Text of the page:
Minnesota law states that in rain or snow, vehicle lights must be on. Many vehicles lights are on all the time. That makes for good visibility. You want to be visible!

If yours don’t turn on automatically, turn them on at all times. It’s simply safer.

Road rage

I know that you, dear Southwest Journal reader, do not participate in road rage, but there are many out there who do.

You’ve heard them honking, passing on residential streets, or weaving through traffic like a computer game. Let them be. Don’t get mad, they’ll get their due. Avoid eye contact, do not respond, change lanes, get a space between you and them.

If they’re tailgating, slow down a bit to make them pass you. If they’re already mad, it’s better to get them ahead of you than behind you.

Why let someone ruin your day? Stay away from them.

Road conditions affect driving abilities

Rain, fog, snow, ice — we have it all in Minnesota. While we have enough trouble with dry pot-holed roads, a wet or snowy road actually reduces the contact tires have with the road. They can easily slip.

The more you slow down, the more traction your car will have. Keep away from fast drivers during weather conditions.

Right of way

“Minnesota nice” seems to impair driving at right-of-way situations. At a four-way stop, the vehicle on the right goes first. Always. It’s not up for negotiation.

Don’t be nice about it. Be right about it.

New traffic designs

The yellow blinking arrow means turn when it’s safe. You still need to watch for oncoming traffic, though.

I guess this has been proven to work so we’ll probably see more of these. Just like the growing number of roundabouts — watch the signs!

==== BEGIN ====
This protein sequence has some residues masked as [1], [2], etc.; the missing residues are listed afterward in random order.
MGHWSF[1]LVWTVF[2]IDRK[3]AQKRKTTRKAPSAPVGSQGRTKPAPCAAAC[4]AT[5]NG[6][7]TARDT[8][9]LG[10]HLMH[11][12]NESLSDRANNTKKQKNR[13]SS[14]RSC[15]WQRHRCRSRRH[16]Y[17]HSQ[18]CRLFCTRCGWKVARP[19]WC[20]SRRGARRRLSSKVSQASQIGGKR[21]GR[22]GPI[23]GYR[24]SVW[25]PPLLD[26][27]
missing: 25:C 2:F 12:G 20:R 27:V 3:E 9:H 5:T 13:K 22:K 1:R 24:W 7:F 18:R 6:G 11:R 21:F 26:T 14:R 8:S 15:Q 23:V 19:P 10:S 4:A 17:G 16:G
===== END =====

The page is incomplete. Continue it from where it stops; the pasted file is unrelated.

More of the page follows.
And then there’s the latest in Minnesota Department of Transportation design: the Diverging Diamond intersection. This unintuitive, uncomfortable design is gaining in popularity with national departments of transportation.

We have one in Bloomington at Interstate 494 and 34th Avenue South on the way to Minneapolis-St. Paul International Airport’s Terminal 2–Humphrey. Follow the link below to watch it in action.

We may as well get used to it. Expect to see more of these intersections in the future.

Stay alert and be careful out there!


For more information:

Minnesota Drivers Manual

An amusing awareness test

Diverging Diamond intersections

Distracted drivers

  •  Teens and young adults are the most distracted drivers.
  • In adult drivers, males are more distracted than females.
  • Drivers of vans are the most distracted, followed by pickup trucks, SUVs and then passenger cars.
  • Higher levels of distraction are found on Mondays, weekend days, between 7 a.m. and 9 a.m. and between 5 p.m. and 6 p.m.
  • It is illegal for drivers to read, compose or send text messages and emails or access the Internet using a wireless device while the vehicle is in motion or a part of traffic — including stopped in traffic or at a traffic light.
  • Nationwide, it is estimated that more than 100 million people use cell phones while driving.
  • A nationwide insurance poll showed 81 percent of the public admits to talking on a cell phone while driving.


Ranking of driving distractions:

  1. Rear passenger interaction
  2. Cell phone dialing, texting, and viewing
  3. Cell phone conversation
  4. Eating
  5. Smoking
  6. Reaching for objects
  7. Drinking
  8. Front passenger interaction
  9. Other